Updated on 09/15/2011 1:50PM

Turn Classic upside down to profit

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DEL MAR, Calif. - From early on, handicappers are taught to find the most likely winner. Indeed, the very title of the book that revolutionized handicapping - "Picking Winners" by Andrew Beyer - crystalized the find-the-winner concept, through application of speed figures.

Trouble is, horses with the highest figures recurrently are favored. The same applies to pace. Horses with "hidden" advantages are typically identified by modern pace handicappers, and hammered accordingly. With increasing regularity, picking winners yields only marginal value. Found the likely winner? Join the crowd.

Instead, many bettors have chosen to turn the handicapping equation upside down. Rather than find winners, many attempt to find the losers. Most of the time, it is a simple task.

The practice of eliminating losers generally produces few surprises. Most toss-outs are longshots, anyway. Upside-down analysis, however, can open up a range of possibilities when one or more low-priced entrants do not make the cut. Even with only six starters in the Pacific Classic on Sunday at Del Mar, the idea the third and fourth choices can be eliminated may turn the race into a potentially rewarding exercise.

Beyond handicapping, the Pacific Classic requires upside-down wagering strategy. While strategy typically is formulated from the top down, one might also build the wager from the bottom up by finding a bomber who may clunk into the three hole in the trifecta. First, it is necessary to eliminate two Pacific Classic runners who have defects that justify wagering against.

Trainer Bob Baffert's management of Captain Steve has been brilliant. The horse Mike Pegram purchased for $70,000 has has earned $6.7 million over a carefully planned career that peaked this March with victory in the $6 million Dubai World Cup.

Captain Steve has tailed off since, however. After finishing second in the Stephen Foster Handicap, he finished fourth in the Hollywood Gold Cup and third in the San Diego Handicap. His owner recognizes the decline. Said Pegram: "We came out here and ran two duds; maybe third time's the charm."

Captain Steve would require a complete form reversal to contend, and there is no evidence to suggest one is forthcoming. It behooves bettors to take a cold-hearted approach and wager that Captain Steve, as 3-1 third choice on the track's morning line, will not hit the board.

Until Sundown, a 3-year-old, has fired every start. Trainer Laura de Seroux has campaigned him judiciously, with clear rewards: three wins including a Grade 3, three seconds including a Grade 1 runner-up. Until Sundown, however, is not a fast horse. He has never earned a triple-digit Beyer Speed Figure. His pace figures are well below the Grade 1 par. Although 3-year-olds Best Pal and General Challenge achieved success in the Pacific Classic, both had established themselves as seriously fast horses going into the race.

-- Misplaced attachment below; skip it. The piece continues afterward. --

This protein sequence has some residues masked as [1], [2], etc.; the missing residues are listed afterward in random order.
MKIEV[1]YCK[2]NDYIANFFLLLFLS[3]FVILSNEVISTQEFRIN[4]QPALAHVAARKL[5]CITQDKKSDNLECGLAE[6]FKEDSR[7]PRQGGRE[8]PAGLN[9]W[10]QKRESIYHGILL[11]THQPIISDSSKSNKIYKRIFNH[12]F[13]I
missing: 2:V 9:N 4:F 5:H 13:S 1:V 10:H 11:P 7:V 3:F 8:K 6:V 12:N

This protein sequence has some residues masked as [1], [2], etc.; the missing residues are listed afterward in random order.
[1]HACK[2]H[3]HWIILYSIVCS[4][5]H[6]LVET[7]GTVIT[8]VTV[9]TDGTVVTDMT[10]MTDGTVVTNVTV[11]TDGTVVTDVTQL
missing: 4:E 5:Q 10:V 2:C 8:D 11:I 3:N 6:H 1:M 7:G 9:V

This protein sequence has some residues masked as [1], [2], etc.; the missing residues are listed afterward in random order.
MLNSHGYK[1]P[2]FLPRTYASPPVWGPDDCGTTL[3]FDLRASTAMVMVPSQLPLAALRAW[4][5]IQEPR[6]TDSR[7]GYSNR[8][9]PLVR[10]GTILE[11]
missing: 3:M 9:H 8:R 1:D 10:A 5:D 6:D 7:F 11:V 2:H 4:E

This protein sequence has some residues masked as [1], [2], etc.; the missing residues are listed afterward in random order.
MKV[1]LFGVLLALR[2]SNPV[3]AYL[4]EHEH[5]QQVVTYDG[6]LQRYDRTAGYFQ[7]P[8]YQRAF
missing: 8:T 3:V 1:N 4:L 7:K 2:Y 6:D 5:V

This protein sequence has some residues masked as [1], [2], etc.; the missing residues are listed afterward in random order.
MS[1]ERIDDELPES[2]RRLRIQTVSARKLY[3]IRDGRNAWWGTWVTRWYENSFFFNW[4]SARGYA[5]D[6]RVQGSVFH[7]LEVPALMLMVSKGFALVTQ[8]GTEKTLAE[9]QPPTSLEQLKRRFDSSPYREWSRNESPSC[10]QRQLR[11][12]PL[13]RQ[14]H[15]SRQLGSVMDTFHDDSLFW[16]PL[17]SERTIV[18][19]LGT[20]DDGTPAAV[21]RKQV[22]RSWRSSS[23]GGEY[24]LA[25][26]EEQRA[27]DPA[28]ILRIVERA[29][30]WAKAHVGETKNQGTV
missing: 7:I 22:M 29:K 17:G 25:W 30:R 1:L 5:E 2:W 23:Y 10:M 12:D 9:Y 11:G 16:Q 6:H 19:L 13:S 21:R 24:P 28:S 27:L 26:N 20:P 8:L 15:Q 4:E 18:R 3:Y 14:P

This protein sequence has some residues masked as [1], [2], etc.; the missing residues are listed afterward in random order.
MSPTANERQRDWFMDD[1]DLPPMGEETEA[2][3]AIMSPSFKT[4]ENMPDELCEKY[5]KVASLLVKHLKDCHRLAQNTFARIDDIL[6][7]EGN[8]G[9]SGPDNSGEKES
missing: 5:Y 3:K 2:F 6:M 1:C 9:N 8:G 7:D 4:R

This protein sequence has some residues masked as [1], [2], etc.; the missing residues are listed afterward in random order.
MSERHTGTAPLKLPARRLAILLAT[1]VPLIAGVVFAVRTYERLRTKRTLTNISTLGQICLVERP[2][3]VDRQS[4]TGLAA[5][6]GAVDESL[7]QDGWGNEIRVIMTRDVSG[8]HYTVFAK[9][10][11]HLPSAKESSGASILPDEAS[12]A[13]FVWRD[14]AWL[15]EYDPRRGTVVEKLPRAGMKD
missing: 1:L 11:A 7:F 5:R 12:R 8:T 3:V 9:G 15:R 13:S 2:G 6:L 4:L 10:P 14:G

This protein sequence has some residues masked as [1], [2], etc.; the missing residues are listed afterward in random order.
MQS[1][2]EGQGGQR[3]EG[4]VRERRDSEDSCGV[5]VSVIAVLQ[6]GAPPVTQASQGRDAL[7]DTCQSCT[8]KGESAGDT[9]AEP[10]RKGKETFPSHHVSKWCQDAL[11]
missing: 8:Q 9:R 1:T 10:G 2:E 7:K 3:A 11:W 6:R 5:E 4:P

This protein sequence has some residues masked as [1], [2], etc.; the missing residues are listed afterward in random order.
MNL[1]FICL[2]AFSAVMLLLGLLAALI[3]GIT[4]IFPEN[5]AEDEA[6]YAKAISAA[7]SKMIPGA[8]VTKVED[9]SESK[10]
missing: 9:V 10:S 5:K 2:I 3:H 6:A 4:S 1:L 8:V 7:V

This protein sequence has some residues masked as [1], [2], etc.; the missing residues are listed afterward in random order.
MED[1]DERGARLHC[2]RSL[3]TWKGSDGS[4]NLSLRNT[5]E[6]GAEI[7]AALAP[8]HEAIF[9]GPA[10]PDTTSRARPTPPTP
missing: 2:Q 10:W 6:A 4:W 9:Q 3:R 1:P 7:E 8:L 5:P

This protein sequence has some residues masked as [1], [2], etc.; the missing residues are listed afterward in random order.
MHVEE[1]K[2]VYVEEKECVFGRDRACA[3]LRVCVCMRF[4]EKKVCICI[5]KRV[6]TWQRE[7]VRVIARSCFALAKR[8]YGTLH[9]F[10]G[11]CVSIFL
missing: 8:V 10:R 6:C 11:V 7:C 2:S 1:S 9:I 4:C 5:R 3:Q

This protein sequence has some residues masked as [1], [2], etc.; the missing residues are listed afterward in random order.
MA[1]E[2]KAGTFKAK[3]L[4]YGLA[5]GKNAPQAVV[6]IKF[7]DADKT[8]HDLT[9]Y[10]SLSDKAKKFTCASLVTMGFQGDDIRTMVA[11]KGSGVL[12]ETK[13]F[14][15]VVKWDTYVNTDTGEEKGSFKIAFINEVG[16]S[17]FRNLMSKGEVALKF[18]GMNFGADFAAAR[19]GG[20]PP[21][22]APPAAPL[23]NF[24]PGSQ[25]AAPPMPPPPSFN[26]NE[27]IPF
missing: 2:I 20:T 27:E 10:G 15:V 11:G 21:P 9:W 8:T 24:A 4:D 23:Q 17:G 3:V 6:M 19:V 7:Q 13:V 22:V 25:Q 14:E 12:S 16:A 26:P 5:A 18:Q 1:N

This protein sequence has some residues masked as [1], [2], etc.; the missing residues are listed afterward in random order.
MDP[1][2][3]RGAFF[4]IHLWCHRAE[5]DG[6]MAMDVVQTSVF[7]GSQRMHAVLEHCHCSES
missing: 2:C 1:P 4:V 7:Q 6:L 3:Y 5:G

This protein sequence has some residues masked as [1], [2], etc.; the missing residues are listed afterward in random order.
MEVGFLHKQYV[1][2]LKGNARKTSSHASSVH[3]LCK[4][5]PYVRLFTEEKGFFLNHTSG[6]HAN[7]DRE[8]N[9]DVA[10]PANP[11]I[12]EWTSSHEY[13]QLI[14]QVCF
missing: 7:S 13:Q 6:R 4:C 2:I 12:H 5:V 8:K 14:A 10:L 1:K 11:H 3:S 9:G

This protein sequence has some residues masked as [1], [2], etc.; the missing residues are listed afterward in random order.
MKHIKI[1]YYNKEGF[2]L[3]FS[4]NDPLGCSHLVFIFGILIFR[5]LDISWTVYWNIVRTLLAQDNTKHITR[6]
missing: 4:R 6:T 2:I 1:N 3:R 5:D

Until Sundown's lifetime top Beyer Figure is 99. He must improve some 15 points (nearly 10 lengths) to win. Notwithstanding a seven-pound weight break, Until Sundown meets five others who are faster. Based on figures, bettors are required to wager that Until Sundown, 6-1 fourth choice, will not hit the board.

That leaves Skimming, Futural, Dixie Dot Com, and Dig for It.

The attributes of Skimming, 8-5; and Futural, 9-5, are clear. So are those of Dixie Dot Com, a surprising 8-1.

Dixie Dot Com enters the Pacific Classic with one main question - distance. At 6 years-old, he is fast; he consistently earns Beyers in the 110's. His class is indisputable, he is Grade 1-placed and a multiple Grade 2 winner. This season, he has held his form longer than any time in his career.

Concerns about distance are assuaged. At Del Mar, nine-furlong horses can stay 10 furlongs. Bertrando did it; Skimming did it. At Del Mar, speed carries farther at a mile and a quarter than any other racetrack in California. Dixie Dot Com would inherit the lead if Skimming tires. Dixie Dot Com is a serious contender.

With three logicals and only two throw-outs, the Pacific Classic trifecta can only be memorable for bettors willing to employ imagination and faith. Enter longshot grinder Dig for It, fresh from fifth-place finish at odds of 56-1 in the San Diego Handicap.

Dig for It had an excuse for the debacle. After the race, Dig for It's right front foot was in bad shape. He had grabbed an inch-deep quarter, which explains why he was throwing his head up, lugging out, and struggling home more than 15 lengths behind the winner.

The question is whether a healthy Dig for It would have been a contender in the 1 1/16-mile San Diego. Perhaps not. The the longer distance of the Classic, however, plays in favor of the one-paced runner. Gus Headley, who gallops Dig for It, said the 6-year-old has recovered. "He's as smooth as ever, and he's going to keep plugging away."

If he plugs away long enough, and one of the top three contenders misfires, Dig for It can hit the board at 30-1 and make the 2001 Pacific Classic a wagering bonanza.

The bet is a $1 trifecta partial wheel. Skimming, Futural, and Dixie Dot Com; with the same three; with Dig for It, for a total of $6 in trifectas. On the chance Dig for It clunks up for second, the backup wager is a $1 exacta partial wheel. Skimming, Futural, and Dixie Dot Com; with Dig for It, for a total of $3 in exactas.

And to think, it's a bet one can cash without even picking the winner.

Go to Del Mar coverage.